When we are able to compare ourselves favorably with others, we feel good about ourselves, but when the outcome of comparison suggests that others are better or better off than we are, then our self-esteem is likely to suffer. In these cases, you may have felt much better about yourself or much worse, depending on the nature of the change. You can see that in these cases the actual characteristics of the individual person have not changed at all; only the social situation and the comparison with others have changed.
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Because many people naturally want to have positive self-esteem, they frequently attempt to compare themselves positively with others. Downward social comparison occurs when we attempt to create a positive image of ourselves through favorable comparisons with others who are worse off than we are. When the other candidate was made to appear to be less qualified for the job, the downward comparison with the less-qualified applicant made the students feel better about their own qualifications.
As a result, the students reported higher self-esteem than they did when the other applicant was seen as a highly competent job candidate. These comparisons make them feel more hopeful about their own possible outcomes.
Personal and Social Identity
Upward comparison may lower our self-esteem by reminding us that we are not as well off as others. Thinking back to our case study at the beginning of this chapter, this power can sometimes be strongly felt when looking at social networking sites. What would your prediction be about how that person would feel? The research on upward social comparisons to similar others would suggest the latter, and this has been demonstrated empirically. Sure enough, making more upward comparisons predicted increased rumination, which in turn was linked to increased depressive symptoms. The power of upward social comparison can also be harnessed for social good.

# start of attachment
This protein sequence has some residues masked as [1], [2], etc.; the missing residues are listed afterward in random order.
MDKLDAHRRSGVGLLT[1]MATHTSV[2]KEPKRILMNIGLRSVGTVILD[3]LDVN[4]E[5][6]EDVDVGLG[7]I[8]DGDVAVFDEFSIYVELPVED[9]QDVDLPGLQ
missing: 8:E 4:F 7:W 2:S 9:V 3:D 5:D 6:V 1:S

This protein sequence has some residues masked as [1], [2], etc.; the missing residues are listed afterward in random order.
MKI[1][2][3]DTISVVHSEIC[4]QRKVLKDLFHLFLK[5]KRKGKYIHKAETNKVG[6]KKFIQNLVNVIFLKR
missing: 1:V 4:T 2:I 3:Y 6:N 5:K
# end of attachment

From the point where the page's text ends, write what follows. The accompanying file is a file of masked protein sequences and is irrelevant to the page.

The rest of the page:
When people are made aware that others are already engaging in particular prosocial behaviors, they often follow suit, partly because an upward social comparison is triggered.
As with downward comparisons, the effects of looking upward on our self-esteem tend to be more pronounced when we are comparing ourselves to similar others. If, for example, you have ever performed badly at a sport, the chances are that your esteem was more threatened when you compared yourselves to your teammates as opposed to the top professional athletes in that sport.
The outcomes of upward and downward social comparisons can have a substantial impact on our feelings, on our attempts to do better, and even on whether or not we want to continue performing an activity. When we compare positively with others and we feel that we are meeting our goals and living up to the expectations set by ourselves and others, we feel good about ourselves, enjoy the activity, and work harder at it. When we compare negatively with others, however, we are more likely to feel poorly about ourselves and enjoy the activity less, and we may even stop performing it entirely.